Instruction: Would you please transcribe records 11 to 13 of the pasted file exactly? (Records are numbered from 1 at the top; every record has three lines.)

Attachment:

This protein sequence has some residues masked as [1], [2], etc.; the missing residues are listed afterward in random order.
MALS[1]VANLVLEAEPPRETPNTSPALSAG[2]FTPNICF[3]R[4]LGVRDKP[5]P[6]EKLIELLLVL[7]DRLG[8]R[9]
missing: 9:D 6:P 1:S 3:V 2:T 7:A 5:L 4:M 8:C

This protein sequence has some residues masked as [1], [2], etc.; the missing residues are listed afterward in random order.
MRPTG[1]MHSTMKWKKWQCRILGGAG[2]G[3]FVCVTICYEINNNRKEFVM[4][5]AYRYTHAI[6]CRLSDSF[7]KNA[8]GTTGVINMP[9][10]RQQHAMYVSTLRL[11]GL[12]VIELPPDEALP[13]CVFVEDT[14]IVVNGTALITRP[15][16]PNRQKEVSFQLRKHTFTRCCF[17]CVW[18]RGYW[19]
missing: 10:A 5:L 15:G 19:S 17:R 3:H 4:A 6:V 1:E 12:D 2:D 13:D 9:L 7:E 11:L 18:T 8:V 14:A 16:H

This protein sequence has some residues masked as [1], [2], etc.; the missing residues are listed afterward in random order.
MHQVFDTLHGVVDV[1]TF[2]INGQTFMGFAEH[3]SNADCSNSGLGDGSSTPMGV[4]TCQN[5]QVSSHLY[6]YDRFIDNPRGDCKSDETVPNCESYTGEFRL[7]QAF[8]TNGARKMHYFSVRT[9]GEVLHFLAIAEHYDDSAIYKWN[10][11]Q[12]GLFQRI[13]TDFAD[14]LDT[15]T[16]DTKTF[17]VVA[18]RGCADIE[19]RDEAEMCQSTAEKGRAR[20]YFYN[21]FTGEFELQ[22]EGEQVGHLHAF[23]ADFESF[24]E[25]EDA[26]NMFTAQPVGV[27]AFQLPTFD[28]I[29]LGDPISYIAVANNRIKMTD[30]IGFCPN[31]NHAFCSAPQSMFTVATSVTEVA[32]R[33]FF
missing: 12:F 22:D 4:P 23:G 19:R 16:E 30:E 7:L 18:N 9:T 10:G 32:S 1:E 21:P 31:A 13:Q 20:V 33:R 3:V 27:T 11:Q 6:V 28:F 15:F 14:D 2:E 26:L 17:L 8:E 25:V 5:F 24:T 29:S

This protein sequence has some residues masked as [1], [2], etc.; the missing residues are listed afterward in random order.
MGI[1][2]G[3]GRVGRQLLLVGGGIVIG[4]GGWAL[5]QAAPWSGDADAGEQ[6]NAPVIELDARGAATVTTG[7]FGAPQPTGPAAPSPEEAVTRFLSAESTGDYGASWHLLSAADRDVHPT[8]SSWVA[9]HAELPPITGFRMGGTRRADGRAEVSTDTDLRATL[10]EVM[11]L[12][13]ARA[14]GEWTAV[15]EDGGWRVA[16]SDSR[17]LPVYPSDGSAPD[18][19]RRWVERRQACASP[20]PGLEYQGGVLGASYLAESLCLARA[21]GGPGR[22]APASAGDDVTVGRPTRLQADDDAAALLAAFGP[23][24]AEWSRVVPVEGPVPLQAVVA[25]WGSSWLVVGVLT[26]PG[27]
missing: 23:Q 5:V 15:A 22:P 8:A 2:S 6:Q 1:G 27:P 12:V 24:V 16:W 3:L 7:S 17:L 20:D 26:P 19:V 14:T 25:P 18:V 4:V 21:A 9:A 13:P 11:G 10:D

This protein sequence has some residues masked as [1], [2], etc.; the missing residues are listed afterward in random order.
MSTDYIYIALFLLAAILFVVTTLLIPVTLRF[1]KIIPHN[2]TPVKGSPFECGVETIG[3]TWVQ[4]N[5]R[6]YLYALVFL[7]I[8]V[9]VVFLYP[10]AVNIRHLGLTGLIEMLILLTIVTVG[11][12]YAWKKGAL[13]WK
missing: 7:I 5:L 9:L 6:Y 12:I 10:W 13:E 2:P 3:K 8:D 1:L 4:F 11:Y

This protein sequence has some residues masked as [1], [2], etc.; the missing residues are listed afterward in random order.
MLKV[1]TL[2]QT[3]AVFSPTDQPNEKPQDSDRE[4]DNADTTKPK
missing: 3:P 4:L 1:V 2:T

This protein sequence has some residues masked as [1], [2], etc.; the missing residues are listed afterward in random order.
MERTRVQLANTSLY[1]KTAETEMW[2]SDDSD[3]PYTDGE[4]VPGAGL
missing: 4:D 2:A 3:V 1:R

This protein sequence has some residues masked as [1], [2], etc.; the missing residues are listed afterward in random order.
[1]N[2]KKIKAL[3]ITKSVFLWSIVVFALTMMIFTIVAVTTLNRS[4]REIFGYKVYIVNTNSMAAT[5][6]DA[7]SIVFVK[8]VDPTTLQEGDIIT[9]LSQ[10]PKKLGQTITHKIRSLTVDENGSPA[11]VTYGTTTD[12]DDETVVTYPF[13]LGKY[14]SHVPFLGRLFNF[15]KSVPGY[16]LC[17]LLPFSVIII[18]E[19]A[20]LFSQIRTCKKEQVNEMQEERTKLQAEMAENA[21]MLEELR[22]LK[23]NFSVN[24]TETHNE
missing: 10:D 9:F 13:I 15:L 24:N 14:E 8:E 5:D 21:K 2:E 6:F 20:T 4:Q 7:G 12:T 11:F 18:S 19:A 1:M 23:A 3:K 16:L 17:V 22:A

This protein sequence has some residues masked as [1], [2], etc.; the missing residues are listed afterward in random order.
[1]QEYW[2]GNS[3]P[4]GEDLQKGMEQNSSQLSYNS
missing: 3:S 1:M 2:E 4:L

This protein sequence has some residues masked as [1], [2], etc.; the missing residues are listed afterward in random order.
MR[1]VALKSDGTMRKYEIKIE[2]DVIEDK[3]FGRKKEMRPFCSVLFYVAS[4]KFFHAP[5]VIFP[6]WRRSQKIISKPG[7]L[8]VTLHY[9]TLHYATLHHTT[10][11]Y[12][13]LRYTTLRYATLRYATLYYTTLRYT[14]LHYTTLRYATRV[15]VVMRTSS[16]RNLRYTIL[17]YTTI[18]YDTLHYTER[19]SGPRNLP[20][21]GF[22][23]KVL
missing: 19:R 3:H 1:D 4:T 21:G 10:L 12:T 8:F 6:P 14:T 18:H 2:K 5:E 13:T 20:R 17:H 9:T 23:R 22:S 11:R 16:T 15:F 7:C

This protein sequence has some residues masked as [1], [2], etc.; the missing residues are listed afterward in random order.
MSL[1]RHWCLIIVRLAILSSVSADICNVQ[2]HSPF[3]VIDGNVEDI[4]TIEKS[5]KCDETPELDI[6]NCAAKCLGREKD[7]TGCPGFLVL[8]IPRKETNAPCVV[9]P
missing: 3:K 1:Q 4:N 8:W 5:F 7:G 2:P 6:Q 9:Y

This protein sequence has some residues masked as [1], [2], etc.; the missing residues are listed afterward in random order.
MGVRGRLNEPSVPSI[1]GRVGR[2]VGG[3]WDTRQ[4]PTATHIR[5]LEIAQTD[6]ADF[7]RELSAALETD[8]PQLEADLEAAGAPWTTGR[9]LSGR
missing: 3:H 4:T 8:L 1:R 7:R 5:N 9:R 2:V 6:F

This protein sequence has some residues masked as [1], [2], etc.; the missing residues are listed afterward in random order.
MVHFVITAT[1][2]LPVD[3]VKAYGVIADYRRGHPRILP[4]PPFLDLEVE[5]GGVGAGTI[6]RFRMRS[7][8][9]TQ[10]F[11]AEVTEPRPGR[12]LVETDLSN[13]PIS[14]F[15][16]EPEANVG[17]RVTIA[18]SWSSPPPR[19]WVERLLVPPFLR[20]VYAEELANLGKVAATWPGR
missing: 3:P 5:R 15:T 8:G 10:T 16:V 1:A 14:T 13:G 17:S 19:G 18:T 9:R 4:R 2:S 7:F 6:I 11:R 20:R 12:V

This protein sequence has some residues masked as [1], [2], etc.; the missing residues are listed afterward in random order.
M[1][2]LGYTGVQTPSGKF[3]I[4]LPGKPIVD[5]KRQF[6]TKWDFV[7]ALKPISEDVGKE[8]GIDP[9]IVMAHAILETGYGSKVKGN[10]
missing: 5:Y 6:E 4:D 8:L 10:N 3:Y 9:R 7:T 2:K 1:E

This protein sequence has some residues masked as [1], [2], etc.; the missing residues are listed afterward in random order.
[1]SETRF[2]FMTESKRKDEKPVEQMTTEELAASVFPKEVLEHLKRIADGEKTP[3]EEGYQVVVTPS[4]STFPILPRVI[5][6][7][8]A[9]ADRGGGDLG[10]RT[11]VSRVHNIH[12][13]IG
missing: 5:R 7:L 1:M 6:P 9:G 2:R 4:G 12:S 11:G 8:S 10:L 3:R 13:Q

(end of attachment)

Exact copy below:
This protein sequence has some residues masked as [1], [2], etc.; the missing residues are listed afterward in random order.
MSL[1]RHWCLIIVRLAILSSVSADICNVQ[2]HSPF[3]VIDGNVEDI[4]TIEKS[5]KCDETPELDI[6]NCAAKCLGREKD[7]TGCPGFLVL[8]IPRKETNAPCVV[9]P
missing: 3:K 1:Q 4:N 8:W 5:F 7:G 2:P 6:Q 9:Y

This protein sequence has some residues masked as [1], [2], etc.; the missing residues are listed afterward in random order.
MGVRGRLNEPSVPSI[1]GRVGR[2]VGG[3]WDTRQ[4]PTATHIR[5]LEIAQTD[6]ADF[7]RELSAALETD[8]PQLEADLEAAGAPWTTGR[9]LSGR
missing: 3:H 4:T 8:L 1:R 7:R 5:N 9:R 2:V 6:F

This protein sequence has some residues masked as [1], [2], etc.; the missing residues are listed afterward in random order.
MVHFVITAT[1][2]LPVD[3]VKAYGVIADYRRGHPRILP[4]PPFLDLEVE[5]GGVGAGTI[6]RFRMRS[7][8][9]TQ[10]F[11]AEVTEPRPGR[12]LVETDLSN[13]PIS[14]F[15][16]EPEANVG[17]RVTIA[18]SWSSPPPR[19]WVERLLVPPFLR[20]VYAEELANLGKVAATWPGR
missing: 3:P 5:R 15:T 8:G 10:T 16:V 1:A 14:T 13:G 17:S 19:G 18:T 9:R 4:R 2:S 7:F 6:I 11:R 20:R 12:V